Mikhail uses the figurative depiction "lost at sea," (also the title of a poem) to embellish and emphasize the stormy rapture of turmoil and turbulence impacting her relationship with her partner, in which she is quickly plummeting saying, "…I'm drowning in the waters I know." We take this moment to truly imagine the depths of the author’s fear, lost without compass in a world that has the potential and power to swallow anyone and anything in its way, such as the mighty sea! The feeling is nothing less than devastating. And the fact that the author makes a point to use such a dramatic and intense illustration tells us she is more than overwhelmed, isolated and dubious- she is going under. Will she survive?
Living miserably in the gloomy shadows of her own self-loathing and contempt, the narrator struggles greatly with finding inner-peace and finds it nearly impossible to gain any sense of contentment, severely discouraged by the tempestuous winds of adversity. She furthermore accentuates this unforgiving reality when she openly defines the color of her spirit as, “black.”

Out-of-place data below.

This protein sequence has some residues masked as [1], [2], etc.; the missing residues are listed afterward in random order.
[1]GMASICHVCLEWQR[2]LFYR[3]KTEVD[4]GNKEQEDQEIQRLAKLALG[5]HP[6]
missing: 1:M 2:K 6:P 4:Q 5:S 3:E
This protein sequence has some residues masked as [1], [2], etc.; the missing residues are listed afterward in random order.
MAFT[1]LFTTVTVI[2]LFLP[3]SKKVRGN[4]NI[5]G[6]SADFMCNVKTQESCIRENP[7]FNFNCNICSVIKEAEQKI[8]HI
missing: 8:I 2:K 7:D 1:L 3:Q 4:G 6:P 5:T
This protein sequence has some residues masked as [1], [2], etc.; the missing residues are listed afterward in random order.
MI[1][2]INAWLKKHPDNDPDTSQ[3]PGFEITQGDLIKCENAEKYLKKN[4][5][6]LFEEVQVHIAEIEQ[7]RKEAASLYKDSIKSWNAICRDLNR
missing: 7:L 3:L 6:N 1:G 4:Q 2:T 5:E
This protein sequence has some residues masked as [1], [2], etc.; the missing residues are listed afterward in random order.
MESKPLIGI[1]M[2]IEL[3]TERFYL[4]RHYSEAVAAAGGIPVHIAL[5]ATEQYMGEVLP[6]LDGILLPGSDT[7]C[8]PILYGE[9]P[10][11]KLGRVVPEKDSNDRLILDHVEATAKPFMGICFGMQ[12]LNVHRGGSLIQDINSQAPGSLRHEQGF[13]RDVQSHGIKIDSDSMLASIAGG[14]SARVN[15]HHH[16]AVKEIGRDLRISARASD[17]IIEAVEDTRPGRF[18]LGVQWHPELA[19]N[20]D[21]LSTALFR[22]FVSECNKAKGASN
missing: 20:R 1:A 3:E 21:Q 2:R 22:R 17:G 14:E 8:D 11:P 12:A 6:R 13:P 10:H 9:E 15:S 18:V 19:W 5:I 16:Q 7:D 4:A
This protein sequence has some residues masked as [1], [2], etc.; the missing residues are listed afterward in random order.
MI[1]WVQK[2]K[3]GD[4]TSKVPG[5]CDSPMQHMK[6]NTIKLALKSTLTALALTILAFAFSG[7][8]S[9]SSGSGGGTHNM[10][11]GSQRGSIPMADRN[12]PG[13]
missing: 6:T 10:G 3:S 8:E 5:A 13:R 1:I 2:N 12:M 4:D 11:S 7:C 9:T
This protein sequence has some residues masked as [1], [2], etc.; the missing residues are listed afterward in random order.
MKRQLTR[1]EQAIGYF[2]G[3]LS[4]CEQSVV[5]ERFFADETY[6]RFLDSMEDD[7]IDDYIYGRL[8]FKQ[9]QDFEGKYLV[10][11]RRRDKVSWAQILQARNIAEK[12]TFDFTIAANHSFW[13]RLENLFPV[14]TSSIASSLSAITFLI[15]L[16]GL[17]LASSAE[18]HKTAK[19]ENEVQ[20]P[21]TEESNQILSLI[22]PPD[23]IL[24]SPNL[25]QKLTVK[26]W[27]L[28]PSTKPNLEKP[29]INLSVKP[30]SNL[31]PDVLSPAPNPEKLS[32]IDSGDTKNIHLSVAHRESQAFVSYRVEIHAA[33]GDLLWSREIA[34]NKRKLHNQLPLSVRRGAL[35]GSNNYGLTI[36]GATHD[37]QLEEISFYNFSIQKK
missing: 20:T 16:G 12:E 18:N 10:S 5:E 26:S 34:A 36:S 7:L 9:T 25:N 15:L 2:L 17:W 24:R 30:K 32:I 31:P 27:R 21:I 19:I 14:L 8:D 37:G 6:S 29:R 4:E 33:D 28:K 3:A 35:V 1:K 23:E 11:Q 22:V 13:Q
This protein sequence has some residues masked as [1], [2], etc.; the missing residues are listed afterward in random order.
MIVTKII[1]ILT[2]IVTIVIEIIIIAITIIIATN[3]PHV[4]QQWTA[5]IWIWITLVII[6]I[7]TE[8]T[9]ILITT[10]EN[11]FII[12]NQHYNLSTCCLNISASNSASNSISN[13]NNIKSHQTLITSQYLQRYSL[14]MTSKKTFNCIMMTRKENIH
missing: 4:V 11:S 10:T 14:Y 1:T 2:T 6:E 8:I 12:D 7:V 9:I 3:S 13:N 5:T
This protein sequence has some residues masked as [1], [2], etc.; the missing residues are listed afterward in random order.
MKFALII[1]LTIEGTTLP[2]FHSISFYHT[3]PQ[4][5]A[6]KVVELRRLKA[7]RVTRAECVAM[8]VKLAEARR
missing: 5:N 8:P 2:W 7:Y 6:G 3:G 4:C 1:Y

Behind this thought is a poem entitled "Black Soul" that shares the author’s honest viewpoint on how she connects and relates to the color black while figuratively defining its emotional impact and obscurities. The poem is written as an extended metaphor and possesses an intriguing, cryptic vibe and is no coincidence, emotionally, as black as a day with no sun.
We must add that from a technical perspective, Mikhail really shows off the usefulness of metaphors in this piece by means of multiple detailed comparisons that stem from her own personal pain, sadness and depression. Each depiction is intimate, and just like the color black, “lack hue and brightness,” ultimately drawing a shadowy portrait of her distressed spirit and consciousness. The poem takes an ironic turn towards the end when she says "Black makes me feel alive. Black is the color of my soul," attaching herself and her very existence to the bleak and mysterious nature of the darkness.
Author Jamlila Mikhail’s poetry can speak to so many broken spirits and suffering hearts and I can definitely recommend this book to others. More than a presentation of conflict, adversity and pain, this book reads as a poetic testimony of perseverance, heart, love, courage and transition in which the author digs deep down into her soul and embraces her hearts innermost.